With the movement of a pen, Gov. Sam Brownback changed how Kansas collects taxes from businesses to finance benefits for unemployed workers on Monday.
The reforms are designed to make the state unemployment insurance taxes (SUI) paid by businesses more predictable by setting fixed rates in state law. The state currently sets rates annually based on estimates of what is believed to be needed to finance benefits. It is expected that the changes will reduce the amount of benefits owed by business to the state.
“This bill will bring a lot of stability to our unemployment funds,” House Commerce Committee Chairman Mark Hutton, said during the ceremony.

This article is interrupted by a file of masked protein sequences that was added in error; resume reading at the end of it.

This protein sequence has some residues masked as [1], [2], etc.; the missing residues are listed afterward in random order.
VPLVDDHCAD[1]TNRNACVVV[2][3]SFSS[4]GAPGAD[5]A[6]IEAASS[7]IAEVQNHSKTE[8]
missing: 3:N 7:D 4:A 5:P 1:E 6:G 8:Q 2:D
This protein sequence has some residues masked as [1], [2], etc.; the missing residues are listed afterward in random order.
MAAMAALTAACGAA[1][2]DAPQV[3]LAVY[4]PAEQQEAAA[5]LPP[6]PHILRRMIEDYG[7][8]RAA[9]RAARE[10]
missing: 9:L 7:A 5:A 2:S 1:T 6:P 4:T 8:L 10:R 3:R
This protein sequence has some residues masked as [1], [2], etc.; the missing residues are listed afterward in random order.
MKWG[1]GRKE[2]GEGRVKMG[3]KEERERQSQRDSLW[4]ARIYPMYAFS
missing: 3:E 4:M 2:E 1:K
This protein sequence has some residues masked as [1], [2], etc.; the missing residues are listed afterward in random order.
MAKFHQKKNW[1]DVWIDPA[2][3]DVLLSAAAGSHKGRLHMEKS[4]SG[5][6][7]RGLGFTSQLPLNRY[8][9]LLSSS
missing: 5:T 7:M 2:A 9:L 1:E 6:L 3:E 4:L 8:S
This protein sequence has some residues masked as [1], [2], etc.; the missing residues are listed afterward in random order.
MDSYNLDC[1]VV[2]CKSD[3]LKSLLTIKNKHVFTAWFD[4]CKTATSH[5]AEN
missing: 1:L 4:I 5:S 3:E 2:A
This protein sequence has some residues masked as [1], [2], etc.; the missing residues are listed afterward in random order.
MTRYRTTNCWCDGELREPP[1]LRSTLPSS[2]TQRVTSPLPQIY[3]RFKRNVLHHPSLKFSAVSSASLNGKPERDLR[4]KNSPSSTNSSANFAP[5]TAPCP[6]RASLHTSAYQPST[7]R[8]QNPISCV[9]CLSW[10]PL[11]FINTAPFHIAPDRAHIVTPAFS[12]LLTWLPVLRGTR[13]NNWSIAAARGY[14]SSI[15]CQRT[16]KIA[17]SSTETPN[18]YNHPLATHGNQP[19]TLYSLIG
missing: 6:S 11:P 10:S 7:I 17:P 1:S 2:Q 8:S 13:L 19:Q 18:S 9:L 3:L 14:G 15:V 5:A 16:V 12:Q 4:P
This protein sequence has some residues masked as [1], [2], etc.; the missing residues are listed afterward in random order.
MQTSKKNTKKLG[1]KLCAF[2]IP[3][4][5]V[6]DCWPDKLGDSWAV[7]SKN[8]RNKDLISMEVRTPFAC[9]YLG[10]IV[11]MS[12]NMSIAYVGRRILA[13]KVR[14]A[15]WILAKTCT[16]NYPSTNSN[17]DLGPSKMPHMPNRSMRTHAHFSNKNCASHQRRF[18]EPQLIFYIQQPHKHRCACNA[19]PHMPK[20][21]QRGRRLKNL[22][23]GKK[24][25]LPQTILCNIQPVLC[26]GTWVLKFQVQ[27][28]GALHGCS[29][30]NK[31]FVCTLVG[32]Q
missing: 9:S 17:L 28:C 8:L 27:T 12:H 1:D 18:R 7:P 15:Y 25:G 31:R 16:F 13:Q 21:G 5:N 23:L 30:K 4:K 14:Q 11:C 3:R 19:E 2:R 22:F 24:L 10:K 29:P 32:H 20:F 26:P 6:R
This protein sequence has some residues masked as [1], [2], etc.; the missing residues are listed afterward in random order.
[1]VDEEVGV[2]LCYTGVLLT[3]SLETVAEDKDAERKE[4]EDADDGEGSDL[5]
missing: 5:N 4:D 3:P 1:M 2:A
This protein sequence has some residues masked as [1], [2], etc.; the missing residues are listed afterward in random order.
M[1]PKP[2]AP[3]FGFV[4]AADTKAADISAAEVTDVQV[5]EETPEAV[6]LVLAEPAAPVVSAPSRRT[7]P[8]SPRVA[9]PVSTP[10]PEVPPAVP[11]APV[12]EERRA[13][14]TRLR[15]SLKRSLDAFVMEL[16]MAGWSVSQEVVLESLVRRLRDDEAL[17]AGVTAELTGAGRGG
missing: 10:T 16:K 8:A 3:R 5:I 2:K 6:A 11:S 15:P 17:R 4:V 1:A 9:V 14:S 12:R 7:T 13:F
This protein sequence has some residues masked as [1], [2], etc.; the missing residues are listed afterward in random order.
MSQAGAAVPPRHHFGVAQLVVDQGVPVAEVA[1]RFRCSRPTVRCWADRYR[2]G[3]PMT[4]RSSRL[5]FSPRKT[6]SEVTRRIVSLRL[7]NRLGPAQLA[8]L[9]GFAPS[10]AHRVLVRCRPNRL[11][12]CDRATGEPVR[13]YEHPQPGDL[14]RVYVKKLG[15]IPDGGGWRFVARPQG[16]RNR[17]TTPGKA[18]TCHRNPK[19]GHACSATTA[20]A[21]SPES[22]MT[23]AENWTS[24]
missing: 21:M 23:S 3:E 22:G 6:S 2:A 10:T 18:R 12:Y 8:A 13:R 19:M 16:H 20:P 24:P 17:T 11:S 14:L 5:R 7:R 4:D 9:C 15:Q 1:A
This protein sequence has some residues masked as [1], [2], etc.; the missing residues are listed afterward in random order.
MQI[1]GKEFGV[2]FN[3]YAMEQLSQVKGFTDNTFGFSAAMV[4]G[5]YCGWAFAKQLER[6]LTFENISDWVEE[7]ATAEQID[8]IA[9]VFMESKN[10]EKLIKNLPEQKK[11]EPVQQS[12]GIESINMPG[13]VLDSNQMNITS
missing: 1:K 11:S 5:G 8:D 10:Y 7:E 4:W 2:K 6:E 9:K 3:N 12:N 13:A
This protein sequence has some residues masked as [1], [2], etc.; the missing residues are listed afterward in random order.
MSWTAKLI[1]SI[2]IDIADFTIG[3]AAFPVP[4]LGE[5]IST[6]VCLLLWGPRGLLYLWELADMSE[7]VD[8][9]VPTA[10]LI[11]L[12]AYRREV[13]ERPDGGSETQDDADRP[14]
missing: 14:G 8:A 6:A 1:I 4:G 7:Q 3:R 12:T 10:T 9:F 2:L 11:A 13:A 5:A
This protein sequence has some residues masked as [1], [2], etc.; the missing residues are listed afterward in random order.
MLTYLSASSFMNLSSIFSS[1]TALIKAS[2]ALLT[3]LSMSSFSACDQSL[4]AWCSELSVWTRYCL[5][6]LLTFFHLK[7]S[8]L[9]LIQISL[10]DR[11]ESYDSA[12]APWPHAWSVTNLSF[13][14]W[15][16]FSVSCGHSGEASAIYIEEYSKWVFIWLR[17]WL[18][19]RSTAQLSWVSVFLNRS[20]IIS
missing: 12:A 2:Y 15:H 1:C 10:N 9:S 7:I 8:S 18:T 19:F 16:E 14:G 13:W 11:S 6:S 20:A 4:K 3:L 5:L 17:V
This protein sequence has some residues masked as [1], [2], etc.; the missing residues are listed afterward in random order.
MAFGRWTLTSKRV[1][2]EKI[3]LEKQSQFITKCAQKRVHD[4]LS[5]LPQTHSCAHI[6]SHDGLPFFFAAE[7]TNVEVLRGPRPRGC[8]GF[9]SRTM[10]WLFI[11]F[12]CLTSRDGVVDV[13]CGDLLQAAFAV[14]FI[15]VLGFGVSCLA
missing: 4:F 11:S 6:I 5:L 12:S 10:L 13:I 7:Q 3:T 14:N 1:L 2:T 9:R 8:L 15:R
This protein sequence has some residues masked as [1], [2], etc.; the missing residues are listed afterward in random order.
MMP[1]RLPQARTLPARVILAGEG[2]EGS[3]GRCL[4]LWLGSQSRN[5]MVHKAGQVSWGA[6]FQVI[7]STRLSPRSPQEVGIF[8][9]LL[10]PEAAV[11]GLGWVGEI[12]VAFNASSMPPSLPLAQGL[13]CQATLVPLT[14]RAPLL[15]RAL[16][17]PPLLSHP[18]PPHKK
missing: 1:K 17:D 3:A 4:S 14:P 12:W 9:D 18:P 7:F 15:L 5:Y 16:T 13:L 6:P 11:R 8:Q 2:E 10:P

The maximum weekly benefit for workers would now be set at 55 percent of the state’s average wage. The cap is currently 60 percent. The measure insures the new cap will not drop below the current figure of $474 per week.
These changes to the Kansas unemployment insurance program come after the state made changes in 2014 to tie the amount of benefits available to the state’s unemployment rate.
Because of these changes the maximum number of weeks the unemployed can receive benefits fell to 20 in 2015, based on the unemployment rate for the preceding quarter falling between 4.5 percent and less than 6 percent.